Day 9: What are some of the important events in your life, that may have effected your mental illness(es) for the worse or better? (You can make a timeline)

I mentioned yesterday that I was bullied as a child, and that seems to be a common thread in many of my issues.

Journalism school was hard for me. I suffered from anxiety constantly (I know that's normal for grad students, but I had a breakdown standing on a sidewalk in Manhattan, and that's not normal for anyone over the age of 4). I was extremely negative all the time, which I now realize is a symptom of my depression. It was a really rough time.

Tuesday, December 3, 2013

30 Days of Mental Health Awareness: Day 8

I'm taking part in the 30 Days of Mental Health Awareness Challenge. Every day I'll post in response to their prompts.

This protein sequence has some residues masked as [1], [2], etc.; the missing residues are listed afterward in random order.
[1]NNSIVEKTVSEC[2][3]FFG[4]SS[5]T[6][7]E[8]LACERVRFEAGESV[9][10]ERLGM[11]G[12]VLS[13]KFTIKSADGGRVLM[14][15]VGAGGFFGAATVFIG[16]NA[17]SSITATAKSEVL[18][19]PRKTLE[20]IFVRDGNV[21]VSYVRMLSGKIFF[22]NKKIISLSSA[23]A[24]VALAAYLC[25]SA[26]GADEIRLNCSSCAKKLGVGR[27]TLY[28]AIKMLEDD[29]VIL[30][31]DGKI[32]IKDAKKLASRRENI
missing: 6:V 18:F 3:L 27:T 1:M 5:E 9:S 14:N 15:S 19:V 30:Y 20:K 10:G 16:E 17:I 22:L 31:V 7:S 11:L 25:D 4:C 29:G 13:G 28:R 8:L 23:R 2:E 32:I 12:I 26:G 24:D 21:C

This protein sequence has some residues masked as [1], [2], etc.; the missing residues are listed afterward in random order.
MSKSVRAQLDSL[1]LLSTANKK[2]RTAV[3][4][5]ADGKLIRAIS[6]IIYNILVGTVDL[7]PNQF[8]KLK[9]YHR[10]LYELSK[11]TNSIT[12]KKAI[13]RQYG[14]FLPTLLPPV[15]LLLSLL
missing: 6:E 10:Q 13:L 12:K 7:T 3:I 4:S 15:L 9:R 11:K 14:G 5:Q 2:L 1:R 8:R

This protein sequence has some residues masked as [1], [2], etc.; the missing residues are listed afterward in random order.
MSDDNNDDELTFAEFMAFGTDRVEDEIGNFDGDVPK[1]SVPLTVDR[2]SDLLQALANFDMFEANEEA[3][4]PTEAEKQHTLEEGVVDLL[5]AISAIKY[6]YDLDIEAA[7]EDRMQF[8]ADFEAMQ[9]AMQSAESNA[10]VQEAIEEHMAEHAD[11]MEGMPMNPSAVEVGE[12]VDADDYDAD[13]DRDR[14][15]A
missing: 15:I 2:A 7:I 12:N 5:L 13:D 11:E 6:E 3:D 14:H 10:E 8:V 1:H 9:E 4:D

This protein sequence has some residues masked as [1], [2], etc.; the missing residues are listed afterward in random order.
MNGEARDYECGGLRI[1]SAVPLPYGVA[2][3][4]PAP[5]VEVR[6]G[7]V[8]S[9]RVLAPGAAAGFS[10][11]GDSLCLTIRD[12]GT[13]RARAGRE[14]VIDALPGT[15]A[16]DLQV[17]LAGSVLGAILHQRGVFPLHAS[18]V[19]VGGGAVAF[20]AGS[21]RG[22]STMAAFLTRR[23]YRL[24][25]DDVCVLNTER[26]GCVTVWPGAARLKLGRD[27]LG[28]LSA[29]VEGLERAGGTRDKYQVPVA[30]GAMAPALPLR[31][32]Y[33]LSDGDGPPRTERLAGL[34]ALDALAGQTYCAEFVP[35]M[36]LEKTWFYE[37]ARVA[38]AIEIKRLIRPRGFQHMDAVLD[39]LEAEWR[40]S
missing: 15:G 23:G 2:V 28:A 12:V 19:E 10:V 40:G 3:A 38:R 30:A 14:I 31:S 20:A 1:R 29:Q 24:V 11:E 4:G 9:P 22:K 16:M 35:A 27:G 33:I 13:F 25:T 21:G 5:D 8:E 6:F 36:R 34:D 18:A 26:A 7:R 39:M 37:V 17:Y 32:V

Day 8: What age you were diagnosed at?  At what age do you think your symptoms began? (You can make a timeline)

Officially, I was diagnosed in summer of 2005, which means I was 21. But I think I'd been feeling the symptoms for years. I remember a constant sense of anxiety my senior year of high school. A lot of us felt anxious during that time, since I was a senior from 2001-2001, and we all know what happened at the beginning of that particular school year. I also think I felt some of these symptoms in a fledgling form as a child. I was bullied a lot, which I believe was a big trigger for me, so I had a lot of negative thoughts and feelings at that time.

Monday, December 2, 2013

30 Days of Mental Health Awareness: Day 7

I'm taking part in the 30 Days of Mental Health Awareness Challenge. Every day I'll post in response to their prompts.

Day 7: Do you think there are any triggers or patterns to how your illness(es) effects you?